Demand:

  • Sex Trafficking: Sex trafficking is a market-driven criminal industry based on supply and demand. People who purchase commercial sex increase the demand for commercial sex and likewise provide a profit incentive for traffickers, who seek to maximize profits by exploiting trafficking victims.
  • Labor Trafficking: Consumers provide the demand and profit incentive for traffickers. Human trafficking victims make an alarmingly high number of consumer goods and food products, imported to the United States and produced domestically. More often than we realize, elements of forced labor may be present within the supply chain of products we buy or the services we pay for. These consumers can include companies that subcontract certain types of services, end-consumers who buy cheap goods produced by trafficking victims, or individuals who use the services of trafficking victims (Polaris, 2021).

Transportation:

  • People often falsely believe human trafficking implies victims must be moved from one place to another. However, human trafficking does not require transportation, or crossing borders to be considered a crime. Many victims are trafficked from their own community and/or home.

Human Trafficking vs. Human Smuggling:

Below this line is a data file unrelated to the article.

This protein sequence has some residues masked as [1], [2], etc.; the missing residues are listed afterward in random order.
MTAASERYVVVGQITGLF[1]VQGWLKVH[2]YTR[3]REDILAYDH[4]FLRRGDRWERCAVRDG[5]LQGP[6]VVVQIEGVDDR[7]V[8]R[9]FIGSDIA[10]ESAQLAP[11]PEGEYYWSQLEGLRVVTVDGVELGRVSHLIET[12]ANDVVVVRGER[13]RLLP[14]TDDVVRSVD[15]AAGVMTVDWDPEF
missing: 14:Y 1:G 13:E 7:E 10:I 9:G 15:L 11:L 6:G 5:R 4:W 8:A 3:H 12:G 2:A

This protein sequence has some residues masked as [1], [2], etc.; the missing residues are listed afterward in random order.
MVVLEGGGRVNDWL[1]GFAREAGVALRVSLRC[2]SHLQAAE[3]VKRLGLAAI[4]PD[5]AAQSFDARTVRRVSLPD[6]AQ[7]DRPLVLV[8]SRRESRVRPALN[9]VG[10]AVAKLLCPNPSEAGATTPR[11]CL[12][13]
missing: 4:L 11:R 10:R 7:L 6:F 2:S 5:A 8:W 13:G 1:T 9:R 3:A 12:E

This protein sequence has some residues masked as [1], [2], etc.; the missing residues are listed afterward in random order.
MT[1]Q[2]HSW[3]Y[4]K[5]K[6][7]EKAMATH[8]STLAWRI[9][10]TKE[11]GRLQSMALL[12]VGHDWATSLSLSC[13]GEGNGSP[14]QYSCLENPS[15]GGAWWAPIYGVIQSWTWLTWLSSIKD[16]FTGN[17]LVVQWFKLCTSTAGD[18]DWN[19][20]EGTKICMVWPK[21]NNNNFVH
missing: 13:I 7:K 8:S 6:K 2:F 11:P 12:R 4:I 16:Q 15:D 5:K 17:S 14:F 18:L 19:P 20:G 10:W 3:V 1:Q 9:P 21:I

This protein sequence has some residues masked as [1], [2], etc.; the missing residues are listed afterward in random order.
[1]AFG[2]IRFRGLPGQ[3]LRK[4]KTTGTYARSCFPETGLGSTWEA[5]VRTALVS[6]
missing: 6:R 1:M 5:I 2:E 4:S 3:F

• Human Smuggling is the importation of people into the United States involving deliberate evasion of immigration laws. This offense includes bringing undocumented foreign individuals into the US as well as the unlawful transportation/harboring of those already in the US. These are not interchangeable terms- human trafficking is exploitation-based whereas smuggling is voluntary and transportation-based.

Last updated: June 2023 by Hope for Justice

Our Approach


Mission Wonder Wonder Women is an organization founded on care and compassion for those who have suffered from sex human trafficking.

 

We passionately believe in the dignity and worth of every individual and provide essential practical gifts that will support their futures.

 

We are working in partnership with other agencies, to raise ‘BEYOND’ awareness in our communities and around the world.

 

We are avidly standing by those who are vulnerable in our society to allow their voice to be heard and help them thrive past their traumas.

Mission Wonder Women Foundation

WHO WE HELP AND HOW DO WE HELP.

Survivor’s are extraordinary, having already shown the will to overcome adversity. They want more for themself than the history from which they come. They have goals and hopes and dreams. Once a pathway is identified to get achieve them, Mission Wonder Women Foundation helps breakdown roadblocks in the way.

 

The survivors we serve are resilient and ambitious, self-determined, hardworking American born and immigrant survivors of domestic trafficking.

 

Having been stripped of basic human rights for years and sometimes decades, the survivors of Mission Wonder Women face different combinations of intimidating but not insurmountable obstacles: trapped in the minimum wage poverty spiral, facing housing barriers with bad credit or no credit, unable to afford vocational or education opportunities. We support and education and life skills are purposefully held back from trafficked persons and need to be relearned.

 

Mission Wonder Women Foundation

Email:  Mission Wonder Women
Facebook: Mission Wonder Women Foundation